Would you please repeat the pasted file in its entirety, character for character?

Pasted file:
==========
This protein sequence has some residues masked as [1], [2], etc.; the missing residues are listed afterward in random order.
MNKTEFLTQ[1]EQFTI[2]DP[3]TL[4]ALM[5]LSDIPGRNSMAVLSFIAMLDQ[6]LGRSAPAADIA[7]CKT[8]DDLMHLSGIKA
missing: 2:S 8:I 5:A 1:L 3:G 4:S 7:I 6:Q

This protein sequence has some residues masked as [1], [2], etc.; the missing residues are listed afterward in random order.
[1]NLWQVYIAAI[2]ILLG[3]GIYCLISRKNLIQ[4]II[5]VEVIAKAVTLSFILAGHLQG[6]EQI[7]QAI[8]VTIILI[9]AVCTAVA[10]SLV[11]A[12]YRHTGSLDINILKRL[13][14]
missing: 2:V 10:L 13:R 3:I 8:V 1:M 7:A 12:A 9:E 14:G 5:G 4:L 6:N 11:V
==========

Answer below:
This protein sequence has some residues masked as [1], [2], etc.; the missing residues are listed afterward in random order.
MNKTEFLTQ[1]EQFTI[2]DP[3]TL[4]ALM[5]LSDIPGRNSMAVLSFIAMLDQ[6]LGRSAPAADIA[7]CKT[8]DDLMHLSGIKA
missing: 2:S 8:I 5:A 1:L 3:G 4:S 7:I 6:Q

This protein sequence has some residues masked as [1], [2], etc.; the missing residues are listed afterward in random order.
[1]NLWQVYIAAI[2]ILLG[3]GIYCLISRKNLIQ[4]II[5]VEVIAKAVTLSFILAGHLQG[6]EQI[7]QAI[8]VTIILI[9]AVCTAVA[10]SLV[11]A[12]YRHTGSLDINILKRL[13][14]
missing: 2:V 10:L 13:R 3:I 8:V 1:M 7:A 12:A 9:E 14:G 5:G 4:L 6:N 11:V